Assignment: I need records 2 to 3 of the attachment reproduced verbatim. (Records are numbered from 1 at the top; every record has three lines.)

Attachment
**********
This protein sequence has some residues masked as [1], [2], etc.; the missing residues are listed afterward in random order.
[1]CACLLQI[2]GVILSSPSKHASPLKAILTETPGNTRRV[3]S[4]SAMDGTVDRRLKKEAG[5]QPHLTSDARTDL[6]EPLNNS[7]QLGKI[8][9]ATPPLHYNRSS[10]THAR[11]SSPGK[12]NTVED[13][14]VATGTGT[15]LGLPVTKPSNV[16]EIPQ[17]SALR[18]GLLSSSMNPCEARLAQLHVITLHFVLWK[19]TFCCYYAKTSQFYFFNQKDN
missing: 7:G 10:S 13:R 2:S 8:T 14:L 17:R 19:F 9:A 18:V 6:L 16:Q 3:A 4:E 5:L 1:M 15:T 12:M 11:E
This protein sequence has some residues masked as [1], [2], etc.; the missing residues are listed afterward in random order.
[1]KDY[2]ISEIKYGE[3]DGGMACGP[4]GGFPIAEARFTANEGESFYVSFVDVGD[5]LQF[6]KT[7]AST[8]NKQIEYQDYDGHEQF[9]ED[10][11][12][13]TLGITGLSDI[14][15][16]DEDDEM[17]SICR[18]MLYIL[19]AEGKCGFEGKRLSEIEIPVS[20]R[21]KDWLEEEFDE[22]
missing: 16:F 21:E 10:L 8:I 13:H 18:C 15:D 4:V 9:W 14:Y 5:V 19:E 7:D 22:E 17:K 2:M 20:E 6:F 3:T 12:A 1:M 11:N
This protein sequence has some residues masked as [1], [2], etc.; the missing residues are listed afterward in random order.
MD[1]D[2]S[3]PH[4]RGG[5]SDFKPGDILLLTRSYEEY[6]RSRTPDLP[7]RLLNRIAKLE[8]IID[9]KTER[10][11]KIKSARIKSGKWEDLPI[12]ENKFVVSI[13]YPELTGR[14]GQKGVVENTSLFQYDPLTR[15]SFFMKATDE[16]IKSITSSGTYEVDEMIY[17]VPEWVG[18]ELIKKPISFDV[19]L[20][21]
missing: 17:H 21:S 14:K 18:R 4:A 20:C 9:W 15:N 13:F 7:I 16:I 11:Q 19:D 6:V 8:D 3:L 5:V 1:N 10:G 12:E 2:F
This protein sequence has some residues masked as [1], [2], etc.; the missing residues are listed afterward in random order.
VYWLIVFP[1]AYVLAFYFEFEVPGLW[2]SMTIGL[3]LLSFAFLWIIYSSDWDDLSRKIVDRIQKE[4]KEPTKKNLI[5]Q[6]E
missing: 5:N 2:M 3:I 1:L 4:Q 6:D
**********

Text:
This protein sequence has some residues masked as [1], [2], etc.; the missing residues are listed afterward in random order.
[1]KDY[2]ISEIKYGE[3]DGGMACGP[4]GGFPIAEARFTANEGESFYVSFVDVGD[5]LQF[6]KT[7]AST[8]NKQIEYQDYDGHEQF[9]ED[10][11][12][13]TLGITGLSDI[14][15][16]DEDDEM[17]SICR[18]MLYIL[19]AEGKCGFEGKRLSEIEIPVS[20]R[21]KDWLEEEFDE[22]
missing: 16:F 21:E 10:L 8:I 13:H 18:C 15:D 4:V 9:W 14:Y 5:V 19:E 7:D 22:E 17:K 2:M 20:E 6:F 3:T 12:A 1:M 11:N
This protein sequence has some residues masked as [1], [2], etc.; the missing residues are listed afterward in random order.
MD[1]D[2]S[3]PH[4]RGG[5]SDFKPGDILLLTRSYEEY[6]RSRTPDLP[7]RLLNRIAKLE[8]IID[9]KTER[10][11]KIKSARIKSGKWEDLPI[12]ENKFVVSI[13]YPELTGR[14]GQKGVVENTSLFQYDPLTR[15]SFFMKATDE[16]IKSITSSGTYEVDEMIY[17]VPEWVG[18]ELIKKPISFDV[19]L[20][21]
missing: 17:H 21:S 14:K 18:R 4:A 20:C 9:W 15:N 13:F 7:I 16:I 11:Q 19:D 6:V 8:D 3:L 5:V 1:N 10:G 12:E 2:F